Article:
I am at that age when it is possible to look straight past a lady to the vision of culinary excellence before her: in this case a breakfast of two sausages, a poached egg and a modestly displayed collection of baked beans escorted towards taste heaven by two slices of toasted brown bread: all good and marvellous, I am sure you will agree, and accompanied by a small bowl filled with brown sauce.
Like a man bewitched I saw her assemble her first forkload of food, about a fifth of a sausage, dunked in the egg yoke and then placed under a soothing blanket of beans before being carefully inserted into her waiting mouth.
By the third mouthful I was overwhelmed by curiosity and emotion and could not stop myself walking up to her table and saying, “I’m sorry to bother you but don’t you find a small element of the brown sauce extends the flavours available in the breakfast and adds a touch of music to the experience.”
She looked at me with some alarm and then said, “I find if the mouthful is assembled with the correct ratios then the range of flavours can be quite wonderful on their own without the muddling addition of the brown sauce.” Now I was transfixed because here was another being who used the word “ratios” in relation to food: one of my favourite concepts. My paper on “The time to taste ratio” in evaluating a cooked meal” was submitted to the Royal College of Physics some years ago although I am still awaiting their reply.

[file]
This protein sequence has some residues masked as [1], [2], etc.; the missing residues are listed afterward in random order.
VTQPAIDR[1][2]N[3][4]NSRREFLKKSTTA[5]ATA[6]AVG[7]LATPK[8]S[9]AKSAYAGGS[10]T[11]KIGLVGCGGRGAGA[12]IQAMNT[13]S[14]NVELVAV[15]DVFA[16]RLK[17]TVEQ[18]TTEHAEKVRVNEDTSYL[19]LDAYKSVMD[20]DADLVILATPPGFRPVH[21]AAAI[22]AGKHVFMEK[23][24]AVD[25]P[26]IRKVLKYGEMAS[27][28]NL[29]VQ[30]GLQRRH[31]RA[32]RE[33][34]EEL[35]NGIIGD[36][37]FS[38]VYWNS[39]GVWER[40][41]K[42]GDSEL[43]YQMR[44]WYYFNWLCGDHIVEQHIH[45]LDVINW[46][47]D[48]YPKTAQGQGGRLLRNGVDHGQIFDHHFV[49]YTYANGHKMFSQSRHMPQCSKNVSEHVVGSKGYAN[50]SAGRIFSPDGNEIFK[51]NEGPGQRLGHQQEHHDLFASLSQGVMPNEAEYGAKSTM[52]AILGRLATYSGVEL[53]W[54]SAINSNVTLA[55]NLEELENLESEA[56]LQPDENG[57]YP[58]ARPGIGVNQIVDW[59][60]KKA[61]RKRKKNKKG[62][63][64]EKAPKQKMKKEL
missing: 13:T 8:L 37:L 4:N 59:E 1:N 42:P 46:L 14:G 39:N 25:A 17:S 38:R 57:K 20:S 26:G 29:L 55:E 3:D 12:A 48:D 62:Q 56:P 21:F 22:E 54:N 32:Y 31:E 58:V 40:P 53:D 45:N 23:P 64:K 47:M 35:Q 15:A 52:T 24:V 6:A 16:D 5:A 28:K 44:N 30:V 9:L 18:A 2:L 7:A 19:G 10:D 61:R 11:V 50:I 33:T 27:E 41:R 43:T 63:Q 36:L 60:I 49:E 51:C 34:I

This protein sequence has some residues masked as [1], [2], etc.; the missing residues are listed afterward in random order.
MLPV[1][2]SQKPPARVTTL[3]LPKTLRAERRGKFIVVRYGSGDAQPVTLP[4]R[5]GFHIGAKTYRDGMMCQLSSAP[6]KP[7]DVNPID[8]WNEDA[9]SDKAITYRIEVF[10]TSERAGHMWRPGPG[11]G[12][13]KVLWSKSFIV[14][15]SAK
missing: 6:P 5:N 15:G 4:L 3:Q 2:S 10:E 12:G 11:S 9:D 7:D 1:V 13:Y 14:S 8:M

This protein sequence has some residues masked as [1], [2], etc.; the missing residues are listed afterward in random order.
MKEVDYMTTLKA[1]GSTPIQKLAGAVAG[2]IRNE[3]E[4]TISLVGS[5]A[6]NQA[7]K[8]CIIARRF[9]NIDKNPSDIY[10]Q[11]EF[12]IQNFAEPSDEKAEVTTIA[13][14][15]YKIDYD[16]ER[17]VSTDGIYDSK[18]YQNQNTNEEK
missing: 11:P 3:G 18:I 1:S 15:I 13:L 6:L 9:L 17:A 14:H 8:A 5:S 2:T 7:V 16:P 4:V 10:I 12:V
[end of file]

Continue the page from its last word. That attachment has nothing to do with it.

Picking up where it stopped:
To add to the excitement, she then waved to the chair opposite suggesting I might take my considerable weight off my legs for the duration of the conversation. “I’ve never heard anyone else use the word ‘ratio’ in relation to food before” I said, “Apart from myself” and it was obvious my gaze was lurching towards the personal. “It’s a fundamental concept in the science of food evaluation, “ she said, adding “Are you married!?” On a number of occasions but not currently “ I replied. “And yourself?” I asked, “Currently but not permanently” she replied.
I smiled then at a lady with whom a deep kinship might be possible. “Romance is better approached as a Tapas bar rather than a single main course” I suggested and she replied, “It’s all about the conversations between the flavours and we nodded as only those who have discovered a similar approach to the menu of life can do.
Thus it was that I, Wilber Artichoke, met a good lady who might join me in researching the science behind the perfect forkful and who knows what might happen once we begin discussing that immoral landscape so often inhabited by desserts!